Cloud computing and big data (and indeed the Internet as a whole) share their thirst for energy, and there are no signs of this appetite abating. I find when talking to colleagues that some find it incredibly easy to become ‘anti’ quite quickly when thinking about this. The mixture of the gloomy global outlook when considering sustainability along with the bitterness derived by most when considering issues of privacy and trust related to big data is a heady mix, that can make those concerned with it appear reactionary. Conversely others that, I think quite pragmatically, conclude that big data (and sustainability issues) are with us to stay, oftentimes become equally vocal, and it isn’t difficult to find confusing theories that lead a logical observer toward a head-in-the-sand approach to the dilemmas here (on account of a how entangled the issues are). A third camp, and that is where I see myself, are optimistic that the benefits of big data can be realised while the issues of trust and privacy issues are dealt with sensibly. Apart from revolutionists, I haven’t heard any convincing argument as to how we could realistically dispense of these innovations now that we have them.

The final part of this cosmic data Aikido jigsaw is open data. Open data is an equally broad topic as big data, so I won’t go into any detail, but broadly speaking it means data that are publicly available. You could say that open data are to information, what the open source movement is to software applications. Like open source some see it as a tool or a model that fits into current paradigms, others see it as an entirely different philosophy. I think it has the potential to be both. One example of an open data project is OpenStreetMap, a global map that is made for people, by people, and is owned by people. New York City has a large repository of data that covers everything from wireless hotspots in the city (the most frequently viewed, via the open data portal) through to after school programmes, privately owned public spaces, fiscal stimulus data, and refuse collection tonnages. Another example of open data at work was after the large 2010 earthquake in Haiti the OpenStreetMap data for Port-au-Prince was taken from being virtually nonexistent, to some of the richest cartographic data that’s ever existed. This data was used by aid organisations and health agencies to great effect. In NYC you can view crime statistics on an interactive map, and maybe plan a safer route home, or decide where to live accordingly. It’s early days for open data, but so far some of the applications really have had impact, and are almost heartwarming to my mind.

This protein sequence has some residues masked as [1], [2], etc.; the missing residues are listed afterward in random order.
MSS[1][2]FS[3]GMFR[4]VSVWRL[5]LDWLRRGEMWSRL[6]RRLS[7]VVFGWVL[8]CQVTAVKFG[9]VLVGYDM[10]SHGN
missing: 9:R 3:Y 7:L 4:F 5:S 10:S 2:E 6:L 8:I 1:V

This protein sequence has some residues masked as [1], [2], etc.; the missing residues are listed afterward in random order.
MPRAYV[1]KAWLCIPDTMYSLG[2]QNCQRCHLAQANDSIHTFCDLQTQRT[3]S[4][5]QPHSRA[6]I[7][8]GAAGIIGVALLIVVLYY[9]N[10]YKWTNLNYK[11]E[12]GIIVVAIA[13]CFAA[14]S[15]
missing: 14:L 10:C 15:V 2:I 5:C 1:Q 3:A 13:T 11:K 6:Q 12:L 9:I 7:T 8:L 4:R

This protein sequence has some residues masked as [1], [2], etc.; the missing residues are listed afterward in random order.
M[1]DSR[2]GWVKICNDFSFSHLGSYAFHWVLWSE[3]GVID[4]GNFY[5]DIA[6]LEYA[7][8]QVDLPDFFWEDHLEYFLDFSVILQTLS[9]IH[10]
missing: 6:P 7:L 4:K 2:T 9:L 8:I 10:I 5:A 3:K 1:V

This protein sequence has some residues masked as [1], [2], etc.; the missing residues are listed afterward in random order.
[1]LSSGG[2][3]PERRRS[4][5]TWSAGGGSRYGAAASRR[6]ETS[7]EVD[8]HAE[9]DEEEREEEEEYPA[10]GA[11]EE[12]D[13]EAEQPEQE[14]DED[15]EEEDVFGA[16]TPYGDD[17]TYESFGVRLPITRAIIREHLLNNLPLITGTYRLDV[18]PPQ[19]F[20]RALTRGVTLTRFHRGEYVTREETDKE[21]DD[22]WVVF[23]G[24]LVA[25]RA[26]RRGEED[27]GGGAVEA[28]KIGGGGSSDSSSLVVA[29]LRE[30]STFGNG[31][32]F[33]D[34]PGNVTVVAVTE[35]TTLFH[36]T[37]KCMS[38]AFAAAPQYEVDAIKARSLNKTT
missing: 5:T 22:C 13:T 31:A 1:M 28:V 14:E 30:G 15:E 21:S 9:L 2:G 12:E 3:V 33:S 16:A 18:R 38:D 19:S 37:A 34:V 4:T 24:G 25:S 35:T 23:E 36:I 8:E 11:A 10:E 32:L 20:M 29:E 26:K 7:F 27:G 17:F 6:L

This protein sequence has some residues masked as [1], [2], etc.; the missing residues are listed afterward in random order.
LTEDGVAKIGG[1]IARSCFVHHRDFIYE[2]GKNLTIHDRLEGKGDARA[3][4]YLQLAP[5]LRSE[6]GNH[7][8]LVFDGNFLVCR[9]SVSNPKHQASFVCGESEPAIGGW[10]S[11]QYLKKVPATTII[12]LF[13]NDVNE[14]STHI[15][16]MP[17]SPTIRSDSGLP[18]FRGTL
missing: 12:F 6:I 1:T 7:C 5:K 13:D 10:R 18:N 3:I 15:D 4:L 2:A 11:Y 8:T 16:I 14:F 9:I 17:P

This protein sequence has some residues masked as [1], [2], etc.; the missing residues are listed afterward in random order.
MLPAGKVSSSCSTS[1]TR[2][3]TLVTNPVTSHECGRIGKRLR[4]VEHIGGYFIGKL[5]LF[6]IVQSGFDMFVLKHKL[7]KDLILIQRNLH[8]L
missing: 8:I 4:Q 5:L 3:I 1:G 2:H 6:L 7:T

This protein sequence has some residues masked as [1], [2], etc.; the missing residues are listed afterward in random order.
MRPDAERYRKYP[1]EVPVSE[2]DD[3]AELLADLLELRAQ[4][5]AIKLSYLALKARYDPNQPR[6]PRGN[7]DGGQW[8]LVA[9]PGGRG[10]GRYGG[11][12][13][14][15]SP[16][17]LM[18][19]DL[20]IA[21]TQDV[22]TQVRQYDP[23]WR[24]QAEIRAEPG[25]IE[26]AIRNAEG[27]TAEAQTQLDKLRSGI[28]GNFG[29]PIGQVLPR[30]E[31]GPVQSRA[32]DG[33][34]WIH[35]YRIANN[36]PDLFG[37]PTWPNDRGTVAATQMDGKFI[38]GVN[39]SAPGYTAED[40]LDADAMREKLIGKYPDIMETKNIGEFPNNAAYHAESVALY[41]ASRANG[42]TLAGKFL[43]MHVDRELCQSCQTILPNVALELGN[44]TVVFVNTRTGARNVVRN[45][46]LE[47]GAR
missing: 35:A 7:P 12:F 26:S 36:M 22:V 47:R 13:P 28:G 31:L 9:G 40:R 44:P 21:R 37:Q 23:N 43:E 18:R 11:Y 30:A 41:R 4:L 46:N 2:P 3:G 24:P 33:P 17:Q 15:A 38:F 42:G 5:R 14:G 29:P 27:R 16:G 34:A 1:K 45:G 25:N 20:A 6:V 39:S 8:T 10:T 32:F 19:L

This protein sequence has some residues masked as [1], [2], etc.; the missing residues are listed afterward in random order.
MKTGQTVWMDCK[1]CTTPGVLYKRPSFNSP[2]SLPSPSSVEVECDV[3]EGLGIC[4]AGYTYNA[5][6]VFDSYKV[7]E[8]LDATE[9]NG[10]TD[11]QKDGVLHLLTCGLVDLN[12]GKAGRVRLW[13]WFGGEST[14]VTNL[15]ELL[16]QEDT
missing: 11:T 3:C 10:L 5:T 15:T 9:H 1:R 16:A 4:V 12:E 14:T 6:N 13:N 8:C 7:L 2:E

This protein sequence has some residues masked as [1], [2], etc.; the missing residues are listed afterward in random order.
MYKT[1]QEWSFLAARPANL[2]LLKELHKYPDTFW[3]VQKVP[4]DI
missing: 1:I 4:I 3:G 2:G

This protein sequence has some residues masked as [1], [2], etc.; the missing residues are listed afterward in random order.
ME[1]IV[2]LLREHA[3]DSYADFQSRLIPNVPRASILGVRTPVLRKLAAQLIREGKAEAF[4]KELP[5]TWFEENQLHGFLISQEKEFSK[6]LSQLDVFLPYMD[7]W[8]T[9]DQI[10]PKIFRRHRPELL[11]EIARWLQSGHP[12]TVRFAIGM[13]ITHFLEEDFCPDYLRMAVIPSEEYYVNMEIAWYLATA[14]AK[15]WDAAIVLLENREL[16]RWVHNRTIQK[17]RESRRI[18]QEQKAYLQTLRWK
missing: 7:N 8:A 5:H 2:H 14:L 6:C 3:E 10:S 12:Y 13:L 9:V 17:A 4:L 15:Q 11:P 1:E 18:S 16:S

It’s a difficult thing to imagine, but I really believe that if all of the elements of the system could be modeled to demonstrate that the utility and methods behind cloud computing can deliver the benefits of open and big data in a scaleable and sustainable way. Apart from a hell of a lot of work and ingenuity, it would require a ‘global’ cooperation. If you take global to mean whatever system you’re looking at, rather than ‘planet-wide’, then I think this really could be a reality in the not-so-distant future.

So what am I thinking? A hella distributed computer system. These distributed systems (some of which could be termed cloud computing) are really powerful. A system where every device would contribute its spare processing power and storage to the cloud, whether it be a phone, tablet, laptop, super computer, or a whole a datacentre. All data would be owned by everybody, so forcing a collective responsibility towards how much of it there is, and how it is used. To metaphoricalise it: imagine the world had a single well for drinking water. Nobody in their right mind would use it all up too quickly, neither would they treat it irresponsibly and contaminate it. Indeed if anybody tried to do either of those things, then everybody else would try to stop them. Interestingly the way I’m imagining this system, it could pretty much alleviate the privacy/trust issues associated with big data. You see, I think the best way to incentivise generators of big data to only generate, to only store data they need, and also to ensure that it is treated sensitively, is to store it in an entirely open cloud.